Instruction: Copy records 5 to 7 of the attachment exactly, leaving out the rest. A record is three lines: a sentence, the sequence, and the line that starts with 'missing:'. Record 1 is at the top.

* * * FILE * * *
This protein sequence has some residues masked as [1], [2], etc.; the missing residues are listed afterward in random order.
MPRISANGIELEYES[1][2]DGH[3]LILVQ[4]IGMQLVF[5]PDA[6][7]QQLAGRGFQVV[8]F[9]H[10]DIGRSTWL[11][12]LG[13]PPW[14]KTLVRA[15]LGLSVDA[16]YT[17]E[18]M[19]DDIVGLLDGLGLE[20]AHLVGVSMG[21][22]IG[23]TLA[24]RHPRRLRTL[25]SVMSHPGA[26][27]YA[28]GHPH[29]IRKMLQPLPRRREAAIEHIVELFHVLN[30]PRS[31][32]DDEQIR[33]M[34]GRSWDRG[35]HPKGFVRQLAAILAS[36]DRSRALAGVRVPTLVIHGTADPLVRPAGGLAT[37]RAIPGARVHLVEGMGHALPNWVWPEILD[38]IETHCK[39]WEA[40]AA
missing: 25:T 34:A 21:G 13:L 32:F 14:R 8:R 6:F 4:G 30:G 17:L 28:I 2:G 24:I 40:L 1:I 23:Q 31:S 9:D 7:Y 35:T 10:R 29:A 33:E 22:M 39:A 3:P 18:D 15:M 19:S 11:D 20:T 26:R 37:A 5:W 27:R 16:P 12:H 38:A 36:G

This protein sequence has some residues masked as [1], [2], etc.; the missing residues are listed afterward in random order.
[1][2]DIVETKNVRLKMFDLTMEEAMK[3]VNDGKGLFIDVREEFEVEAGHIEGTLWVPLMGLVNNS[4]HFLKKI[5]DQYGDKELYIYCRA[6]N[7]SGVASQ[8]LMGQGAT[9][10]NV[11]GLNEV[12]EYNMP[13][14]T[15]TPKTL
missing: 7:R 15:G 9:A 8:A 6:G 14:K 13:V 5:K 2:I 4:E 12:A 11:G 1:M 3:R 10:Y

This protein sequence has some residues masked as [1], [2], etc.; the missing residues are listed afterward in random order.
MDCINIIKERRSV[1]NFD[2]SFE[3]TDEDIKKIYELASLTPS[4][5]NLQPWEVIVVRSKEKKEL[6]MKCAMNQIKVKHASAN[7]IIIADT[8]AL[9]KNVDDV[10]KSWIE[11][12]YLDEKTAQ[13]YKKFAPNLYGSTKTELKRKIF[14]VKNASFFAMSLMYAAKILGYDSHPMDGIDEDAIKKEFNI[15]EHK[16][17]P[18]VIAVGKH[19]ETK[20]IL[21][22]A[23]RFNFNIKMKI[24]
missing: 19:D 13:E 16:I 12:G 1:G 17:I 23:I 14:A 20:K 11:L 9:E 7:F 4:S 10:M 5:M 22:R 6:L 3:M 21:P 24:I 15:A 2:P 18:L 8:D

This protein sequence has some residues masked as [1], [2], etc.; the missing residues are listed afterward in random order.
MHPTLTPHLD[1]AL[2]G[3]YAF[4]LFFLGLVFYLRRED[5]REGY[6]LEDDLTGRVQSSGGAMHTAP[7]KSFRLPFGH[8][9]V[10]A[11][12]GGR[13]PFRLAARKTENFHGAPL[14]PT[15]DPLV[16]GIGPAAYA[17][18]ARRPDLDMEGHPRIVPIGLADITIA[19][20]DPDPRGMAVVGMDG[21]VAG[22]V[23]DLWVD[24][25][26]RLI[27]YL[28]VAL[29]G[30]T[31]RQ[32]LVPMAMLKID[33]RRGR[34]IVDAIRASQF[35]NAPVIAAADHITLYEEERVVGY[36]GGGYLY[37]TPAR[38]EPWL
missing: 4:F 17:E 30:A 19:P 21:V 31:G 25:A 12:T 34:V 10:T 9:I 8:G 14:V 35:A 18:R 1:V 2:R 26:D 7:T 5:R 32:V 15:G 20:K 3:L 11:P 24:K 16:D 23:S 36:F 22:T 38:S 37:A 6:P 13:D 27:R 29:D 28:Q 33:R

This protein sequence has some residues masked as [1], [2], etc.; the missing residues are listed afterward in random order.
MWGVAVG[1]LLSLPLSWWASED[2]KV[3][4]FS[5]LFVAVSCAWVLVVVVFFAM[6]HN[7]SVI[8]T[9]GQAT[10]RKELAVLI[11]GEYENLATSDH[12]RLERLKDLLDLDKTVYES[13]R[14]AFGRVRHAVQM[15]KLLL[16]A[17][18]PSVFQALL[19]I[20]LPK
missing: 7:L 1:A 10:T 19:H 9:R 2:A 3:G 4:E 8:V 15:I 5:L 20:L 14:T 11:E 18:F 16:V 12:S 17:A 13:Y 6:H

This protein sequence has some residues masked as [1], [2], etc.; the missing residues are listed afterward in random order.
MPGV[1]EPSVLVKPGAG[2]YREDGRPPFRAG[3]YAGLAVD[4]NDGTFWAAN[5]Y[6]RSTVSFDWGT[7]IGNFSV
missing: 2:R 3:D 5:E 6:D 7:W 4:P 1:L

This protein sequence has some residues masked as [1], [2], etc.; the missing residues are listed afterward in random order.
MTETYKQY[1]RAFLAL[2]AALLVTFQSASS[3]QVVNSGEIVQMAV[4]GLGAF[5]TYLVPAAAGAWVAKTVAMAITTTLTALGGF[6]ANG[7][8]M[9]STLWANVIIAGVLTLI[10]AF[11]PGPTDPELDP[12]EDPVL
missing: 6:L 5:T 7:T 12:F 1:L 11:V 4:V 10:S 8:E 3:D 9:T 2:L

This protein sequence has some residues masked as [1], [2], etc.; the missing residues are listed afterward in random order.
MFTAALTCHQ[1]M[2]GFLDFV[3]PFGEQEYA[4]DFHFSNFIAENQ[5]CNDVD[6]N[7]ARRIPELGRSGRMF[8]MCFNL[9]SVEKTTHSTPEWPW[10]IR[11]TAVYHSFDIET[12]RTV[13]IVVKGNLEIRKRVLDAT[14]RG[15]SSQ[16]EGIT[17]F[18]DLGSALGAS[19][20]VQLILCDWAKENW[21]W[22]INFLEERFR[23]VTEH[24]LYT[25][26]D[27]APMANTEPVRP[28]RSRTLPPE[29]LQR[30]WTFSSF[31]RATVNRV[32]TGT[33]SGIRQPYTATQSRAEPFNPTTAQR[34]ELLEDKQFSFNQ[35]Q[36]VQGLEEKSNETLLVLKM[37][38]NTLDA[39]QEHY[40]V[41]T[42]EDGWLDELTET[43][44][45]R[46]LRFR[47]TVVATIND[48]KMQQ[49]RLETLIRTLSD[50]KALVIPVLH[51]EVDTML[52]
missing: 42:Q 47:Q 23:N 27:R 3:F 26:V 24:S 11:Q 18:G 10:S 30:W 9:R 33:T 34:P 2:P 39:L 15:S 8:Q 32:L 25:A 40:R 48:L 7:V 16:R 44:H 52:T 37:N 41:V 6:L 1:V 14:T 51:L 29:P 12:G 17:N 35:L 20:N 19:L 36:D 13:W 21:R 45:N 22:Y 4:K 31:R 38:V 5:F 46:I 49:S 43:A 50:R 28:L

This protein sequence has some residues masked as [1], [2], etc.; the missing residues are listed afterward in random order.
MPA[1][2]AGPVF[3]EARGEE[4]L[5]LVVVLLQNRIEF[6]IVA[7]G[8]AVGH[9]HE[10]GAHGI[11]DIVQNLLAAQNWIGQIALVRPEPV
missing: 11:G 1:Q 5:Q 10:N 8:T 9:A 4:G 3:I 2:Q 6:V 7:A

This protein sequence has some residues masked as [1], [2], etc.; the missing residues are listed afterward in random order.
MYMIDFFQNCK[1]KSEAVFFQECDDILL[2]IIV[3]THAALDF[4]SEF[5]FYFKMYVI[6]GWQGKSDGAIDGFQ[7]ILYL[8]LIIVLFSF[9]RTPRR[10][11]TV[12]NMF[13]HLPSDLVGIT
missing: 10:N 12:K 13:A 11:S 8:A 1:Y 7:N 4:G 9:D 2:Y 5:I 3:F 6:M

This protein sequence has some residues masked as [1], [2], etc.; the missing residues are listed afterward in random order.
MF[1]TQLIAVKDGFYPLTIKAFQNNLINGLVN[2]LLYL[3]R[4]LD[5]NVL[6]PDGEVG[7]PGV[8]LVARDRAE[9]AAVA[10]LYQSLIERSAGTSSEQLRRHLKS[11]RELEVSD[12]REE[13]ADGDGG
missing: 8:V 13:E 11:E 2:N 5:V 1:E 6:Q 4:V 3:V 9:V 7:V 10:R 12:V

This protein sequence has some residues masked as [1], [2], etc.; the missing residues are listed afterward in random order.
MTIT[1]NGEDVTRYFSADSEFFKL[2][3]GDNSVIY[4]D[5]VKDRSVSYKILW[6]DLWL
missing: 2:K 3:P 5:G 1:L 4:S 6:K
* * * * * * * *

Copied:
This protein sequence has some residues masked as [1], [2], etc.; the missing residues are listed afterward in random order.
MWGVAVG[1]LLSLPLSWWASED[2]KV[3][4]FS[5]LFVAVSCAWVLVVVVFFAM[6]HN[7]SVI[8]T[9]GQAT[10]RKELAVLI[11]GEYENLATSDH[12]RLERLKDLLDLDKTVYES[13]R[14]AFGRVRHAVQM[15]KLLL[16]A[17][18]PSVFQALL[19]I[20]LPK
missing: 7:L 1:A 10:T 19:H 9:R 2:A 3:G 4:E 8:V 15:I 5:L 20:L 14:T 11:E 18:F 16:V 12:S 17:A 13:Y 6:H

This protein sequence has some residues masked as [1], [2], etc.; the missing residues are listed afterward in random order.
MPGV[1]EPSVLVKPGAG[2]YREDGRPPFRAG[3]YAGLAVD[4]NDGTFWAAN[5]Y[6]RSTVSFDWGT[7]IGNFSV
missing: 2:R 3:D 5:E 6:D 7:W 4:P 1:L

This protein sequence has some residues masked as [1], [2], etc.; the missing residues are listed afterward in random order.
MTETYKQY[1]RAFLAL[2]AALLVTFQSASS[3]QVVNSGEIVQMAV[4]GLGAF[5]TYLVPAAAGAWVAKTVAMAITTTLTALGGF[6]ANG[7][8]M[9]STLWANVIIAGVLTLI[10]AF[11]PGPTDPELDP[12]EDPVL
missing: 6:L 5:T 7:T 12:F 1:L 11:V 4:V 10:S 8:E 3:D 9:T 2:L